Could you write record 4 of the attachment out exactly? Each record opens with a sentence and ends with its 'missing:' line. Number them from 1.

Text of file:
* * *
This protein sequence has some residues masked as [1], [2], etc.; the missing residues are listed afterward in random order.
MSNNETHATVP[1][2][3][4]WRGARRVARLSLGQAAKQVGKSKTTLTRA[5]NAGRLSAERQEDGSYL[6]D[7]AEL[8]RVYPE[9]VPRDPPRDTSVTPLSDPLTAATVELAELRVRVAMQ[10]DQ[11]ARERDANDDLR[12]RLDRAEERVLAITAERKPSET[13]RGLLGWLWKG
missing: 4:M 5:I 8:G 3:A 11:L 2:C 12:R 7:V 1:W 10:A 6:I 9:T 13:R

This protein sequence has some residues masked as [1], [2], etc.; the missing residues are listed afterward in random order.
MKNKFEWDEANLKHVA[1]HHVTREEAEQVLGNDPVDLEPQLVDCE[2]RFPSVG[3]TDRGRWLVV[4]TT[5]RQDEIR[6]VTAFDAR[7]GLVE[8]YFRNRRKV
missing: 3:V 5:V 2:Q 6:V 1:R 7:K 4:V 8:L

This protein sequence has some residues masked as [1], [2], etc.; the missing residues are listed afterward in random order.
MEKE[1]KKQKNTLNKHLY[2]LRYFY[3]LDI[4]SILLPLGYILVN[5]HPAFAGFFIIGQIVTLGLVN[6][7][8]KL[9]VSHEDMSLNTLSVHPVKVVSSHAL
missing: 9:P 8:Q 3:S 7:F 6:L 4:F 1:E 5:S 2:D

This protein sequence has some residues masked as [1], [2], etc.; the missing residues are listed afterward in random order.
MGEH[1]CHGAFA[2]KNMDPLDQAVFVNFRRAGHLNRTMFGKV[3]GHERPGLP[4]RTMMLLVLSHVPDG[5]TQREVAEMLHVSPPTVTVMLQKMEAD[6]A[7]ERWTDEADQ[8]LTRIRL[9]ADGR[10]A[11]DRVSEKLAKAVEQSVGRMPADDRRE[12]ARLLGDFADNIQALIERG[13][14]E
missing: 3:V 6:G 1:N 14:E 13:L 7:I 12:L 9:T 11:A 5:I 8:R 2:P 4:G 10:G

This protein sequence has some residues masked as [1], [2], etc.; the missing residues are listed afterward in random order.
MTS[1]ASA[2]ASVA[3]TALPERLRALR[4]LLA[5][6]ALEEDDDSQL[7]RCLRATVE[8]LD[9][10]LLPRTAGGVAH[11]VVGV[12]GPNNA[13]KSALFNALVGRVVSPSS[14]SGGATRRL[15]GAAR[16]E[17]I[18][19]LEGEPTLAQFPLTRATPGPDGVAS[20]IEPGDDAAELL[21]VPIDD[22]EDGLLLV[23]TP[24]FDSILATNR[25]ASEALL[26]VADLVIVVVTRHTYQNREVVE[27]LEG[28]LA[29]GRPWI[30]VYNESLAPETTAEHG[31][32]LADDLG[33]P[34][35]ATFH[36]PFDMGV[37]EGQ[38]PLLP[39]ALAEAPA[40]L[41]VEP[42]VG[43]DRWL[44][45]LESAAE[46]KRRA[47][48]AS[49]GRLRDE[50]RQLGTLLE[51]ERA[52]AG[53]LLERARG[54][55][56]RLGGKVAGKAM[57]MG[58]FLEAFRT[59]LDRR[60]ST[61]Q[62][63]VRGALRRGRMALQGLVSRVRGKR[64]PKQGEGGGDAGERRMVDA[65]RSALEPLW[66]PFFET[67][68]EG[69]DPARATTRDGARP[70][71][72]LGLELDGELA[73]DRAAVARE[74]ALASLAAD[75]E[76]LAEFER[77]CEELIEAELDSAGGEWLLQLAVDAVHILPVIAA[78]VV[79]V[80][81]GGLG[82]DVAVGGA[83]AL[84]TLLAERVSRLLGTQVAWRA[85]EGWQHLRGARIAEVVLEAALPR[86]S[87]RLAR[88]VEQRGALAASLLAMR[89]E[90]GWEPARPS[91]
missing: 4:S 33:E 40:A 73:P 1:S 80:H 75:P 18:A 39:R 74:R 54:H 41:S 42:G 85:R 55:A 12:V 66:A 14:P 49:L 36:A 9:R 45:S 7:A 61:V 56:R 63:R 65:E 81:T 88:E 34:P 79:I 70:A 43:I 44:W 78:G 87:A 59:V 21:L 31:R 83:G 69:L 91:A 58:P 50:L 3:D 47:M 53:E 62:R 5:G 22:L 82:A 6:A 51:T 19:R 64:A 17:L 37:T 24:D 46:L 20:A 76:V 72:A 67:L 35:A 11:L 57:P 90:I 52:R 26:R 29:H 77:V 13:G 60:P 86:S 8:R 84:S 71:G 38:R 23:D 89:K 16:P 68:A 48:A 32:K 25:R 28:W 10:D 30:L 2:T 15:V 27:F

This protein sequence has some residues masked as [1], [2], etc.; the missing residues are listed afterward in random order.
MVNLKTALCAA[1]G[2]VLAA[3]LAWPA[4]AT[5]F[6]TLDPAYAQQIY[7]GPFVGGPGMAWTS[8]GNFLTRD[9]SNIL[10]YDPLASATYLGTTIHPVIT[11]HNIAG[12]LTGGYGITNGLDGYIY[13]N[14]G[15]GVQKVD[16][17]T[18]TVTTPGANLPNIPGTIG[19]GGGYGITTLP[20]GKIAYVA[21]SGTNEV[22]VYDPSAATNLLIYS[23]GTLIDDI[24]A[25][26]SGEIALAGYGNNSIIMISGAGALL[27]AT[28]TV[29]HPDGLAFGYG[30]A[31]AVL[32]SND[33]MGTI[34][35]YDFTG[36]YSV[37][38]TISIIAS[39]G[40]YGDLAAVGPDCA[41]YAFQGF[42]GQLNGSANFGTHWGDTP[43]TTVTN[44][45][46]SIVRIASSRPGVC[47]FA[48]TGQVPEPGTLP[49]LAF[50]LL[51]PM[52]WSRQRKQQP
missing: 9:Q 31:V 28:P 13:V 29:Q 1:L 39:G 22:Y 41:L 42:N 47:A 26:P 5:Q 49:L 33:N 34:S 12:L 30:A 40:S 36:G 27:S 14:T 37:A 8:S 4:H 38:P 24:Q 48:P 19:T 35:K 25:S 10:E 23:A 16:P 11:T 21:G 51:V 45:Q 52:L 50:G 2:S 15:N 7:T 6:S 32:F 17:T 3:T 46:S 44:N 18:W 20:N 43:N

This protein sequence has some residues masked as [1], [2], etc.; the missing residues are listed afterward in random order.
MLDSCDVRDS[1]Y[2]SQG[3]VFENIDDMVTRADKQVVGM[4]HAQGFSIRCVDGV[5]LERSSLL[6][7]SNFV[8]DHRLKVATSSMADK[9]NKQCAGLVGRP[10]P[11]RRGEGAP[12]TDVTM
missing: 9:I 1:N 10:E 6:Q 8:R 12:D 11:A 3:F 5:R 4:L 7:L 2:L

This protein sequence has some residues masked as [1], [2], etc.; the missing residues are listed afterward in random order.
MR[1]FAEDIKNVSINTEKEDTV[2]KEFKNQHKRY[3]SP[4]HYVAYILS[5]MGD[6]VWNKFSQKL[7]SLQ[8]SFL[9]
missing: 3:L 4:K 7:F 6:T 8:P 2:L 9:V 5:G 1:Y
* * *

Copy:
This protein sequence has some residues masked as [1], [2], etc.; the missing residues are listed afterward in random order.
MGEH[1]CHGAFA[2]KNMDPLDQAVFVNFRRAGHLNRTMFGKV[3]GHERPGLP[4]RTMMLLVLSHVPDG[5]TQREVAEMLHVSPPTVTVMLQKMEAD[6]A[7]ERWTDEADQ[8]LTRIRL[9]ADGR[10]A[11]DRVSEKLAKAVEQSVGRMPADDRRE[12]ARLLGDFADNIQALIERG[13][14]E
missing: 3:V 6:G 1:N 14:E 13:L 7:I 12:L 9:T 11:A 5:I 8:R 2:P 4:G 10:G